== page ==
It doesn't mean, or translate to, anything. It's grammatical job is just to indicate that the following word is a direct object. To be grammatically correct, it's needed in this sentence. It is used only when the direct object is "definite": "the fish" as opposed to "a fish". You could say: "אני אוכל דג" "I am eating a fish" or "I eat fish". Then the "את" is not needed.
Omitting the "את" is actually a really common mistake that new immigrants make, you hear it all the time in Israel, especially around English speaking immigrants.
it's definitely a mistake but if you speak like that people will still understand you, even if the sentence isn't correct.
It sounded like ochlet hadag... I can't hear the et as a separate word... It'd be useful if speed could be controlled
Yes, and the more you get used to hearing Hebrew the easier it will be to differentiate the sounds.
The question displayed with the blank as the first word in the sentence instead of the last in the online version of the course.
Same issue for me. The blank is showing on the right side of the sentence instead of the left.
This sentence is awkward in English. It should say i am eating the fish
The sentence can be translated both ways. Both are perfectly good sentences in English they mean different things. e.g. Tali: "I eat the beef but I don't eat the fish." Ari: "I eat the fish." Jake: "I'm eating the fish now!"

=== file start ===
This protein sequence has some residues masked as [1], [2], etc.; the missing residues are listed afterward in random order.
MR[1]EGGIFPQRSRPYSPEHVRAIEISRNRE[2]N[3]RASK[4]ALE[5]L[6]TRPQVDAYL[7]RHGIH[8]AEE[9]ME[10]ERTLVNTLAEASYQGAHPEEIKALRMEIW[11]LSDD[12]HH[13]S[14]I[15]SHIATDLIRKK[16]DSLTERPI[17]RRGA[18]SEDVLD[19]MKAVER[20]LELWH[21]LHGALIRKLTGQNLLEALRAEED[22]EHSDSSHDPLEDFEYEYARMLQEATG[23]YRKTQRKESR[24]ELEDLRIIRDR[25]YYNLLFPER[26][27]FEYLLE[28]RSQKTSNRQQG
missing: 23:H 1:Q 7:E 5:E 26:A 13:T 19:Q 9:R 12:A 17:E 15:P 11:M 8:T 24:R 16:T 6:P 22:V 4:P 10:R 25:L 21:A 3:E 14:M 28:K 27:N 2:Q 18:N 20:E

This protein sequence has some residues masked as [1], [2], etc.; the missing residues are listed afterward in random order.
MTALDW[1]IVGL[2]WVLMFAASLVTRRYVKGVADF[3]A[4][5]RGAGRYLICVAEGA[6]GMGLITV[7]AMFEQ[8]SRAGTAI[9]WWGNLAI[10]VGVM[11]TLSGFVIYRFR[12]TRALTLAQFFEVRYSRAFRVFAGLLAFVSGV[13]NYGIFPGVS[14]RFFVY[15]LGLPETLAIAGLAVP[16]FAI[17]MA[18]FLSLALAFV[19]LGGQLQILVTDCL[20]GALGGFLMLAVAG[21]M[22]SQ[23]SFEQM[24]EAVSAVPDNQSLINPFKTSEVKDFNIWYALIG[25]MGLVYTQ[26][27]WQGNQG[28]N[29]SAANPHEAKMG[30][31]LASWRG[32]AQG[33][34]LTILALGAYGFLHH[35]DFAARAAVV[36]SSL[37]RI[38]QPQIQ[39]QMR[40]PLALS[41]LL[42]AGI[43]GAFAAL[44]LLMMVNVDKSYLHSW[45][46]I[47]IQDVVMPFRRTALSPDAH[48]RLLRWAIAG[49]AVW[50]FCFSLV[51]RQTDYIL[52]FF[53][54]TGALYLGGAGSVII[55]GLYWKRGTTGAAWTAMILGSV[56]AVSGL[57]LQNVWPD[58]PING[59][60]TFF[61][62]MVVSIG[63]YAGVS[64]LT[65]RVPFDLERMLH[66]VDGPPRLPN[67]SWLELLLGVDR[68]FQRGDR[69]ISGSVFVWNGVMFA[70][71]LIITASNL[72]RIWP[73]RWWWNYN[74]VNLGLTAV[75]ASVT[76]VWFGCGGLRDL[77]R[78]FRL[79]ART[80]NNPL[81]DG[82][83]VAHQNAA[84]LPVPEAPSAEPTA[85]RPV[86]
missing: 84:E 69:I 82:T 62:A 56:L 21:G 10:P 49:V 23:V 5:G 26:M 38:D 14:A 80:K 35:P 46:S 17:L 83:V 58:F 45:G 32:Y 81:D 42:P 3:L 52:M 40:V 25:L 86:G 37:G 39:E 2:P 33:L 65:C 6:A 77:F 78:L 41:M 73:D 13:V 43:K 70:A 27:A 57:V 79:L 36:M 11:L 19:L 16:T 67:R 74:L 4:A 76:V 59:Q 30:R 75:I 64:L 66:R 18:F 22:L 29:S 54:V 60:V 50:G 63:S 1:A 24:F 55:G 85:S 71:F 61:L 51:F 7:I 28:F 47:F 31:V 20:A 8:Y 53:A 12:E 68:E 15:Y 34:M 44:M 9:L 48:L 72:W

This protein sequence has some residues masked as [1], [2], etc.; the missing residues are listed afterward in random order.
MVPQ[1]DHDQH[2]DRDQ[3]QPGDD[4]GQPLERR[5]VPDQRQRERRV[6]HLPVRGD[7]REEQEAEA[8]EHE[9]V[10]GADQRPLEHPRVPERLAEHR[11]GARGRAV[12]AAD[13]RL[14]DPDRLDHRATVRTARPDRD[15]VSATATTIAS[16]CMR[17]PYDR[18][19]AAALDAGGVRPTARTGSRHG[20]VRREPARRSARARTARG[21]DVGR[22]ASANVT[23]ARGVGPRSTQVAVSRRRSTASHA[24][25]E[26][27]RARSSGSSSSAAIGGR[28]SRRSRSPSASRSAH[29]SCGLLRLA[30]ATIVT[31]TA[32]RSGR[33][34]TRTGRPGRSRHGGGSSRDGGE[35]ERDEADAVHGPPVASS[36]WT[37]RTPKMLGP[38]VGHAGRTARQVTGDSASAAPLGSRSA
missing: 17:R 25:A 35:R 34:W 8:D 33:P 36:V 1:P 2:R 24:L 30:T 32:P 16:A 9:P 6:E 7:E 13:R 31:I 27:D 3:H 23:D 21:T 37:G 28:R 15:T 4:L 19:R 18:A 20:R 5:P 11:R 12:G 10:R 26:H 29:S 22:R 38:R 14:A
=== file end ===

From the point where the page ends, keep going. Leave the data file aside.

You wouldn't say I eat the fish on it's own, only in a response. I eat the fish here on Thursdays.... Or never eat the fish here... (I eat the fish. What's wrong with it?) Otherwise, it sounds weird. I eat fish. I eat their fish. But not with "the" on it's own as a sentence.
Yes, we can and do say it alone in sentences. It might not come up too often, but we do say it on its own. Suppose you walk into a restaurant with friends. One friend starts the conversation by saying: "I don't eat the beef here. It's too tough. I eat the fish, though." You respond, "I eat the beef but I don't eat the fish." And then the rest of the dialogue I wrote above. They're just trying to teach us grammar with short sentences, at first. Though maybe not used as often as longer sentences, they are still proper sentences.
I got this as multiple choice: ____ אני אוכל את The possible answers were הדג or דג Why couldn't they both be right? Wouldn't it be "I eat the fish" or "I eat a fish," both of which could be right?
Because of the "et", it's not "you" here, it's a direct object, so unless the next word is a family member, it has to start with "hey" for "the". Read the tips and notes.
The word את is used as a direct object indicator for definite direct objects. "A fish" - that is to say דג is indefinite. "The fish" - הדג - is definite. So because you have את you know you need הדג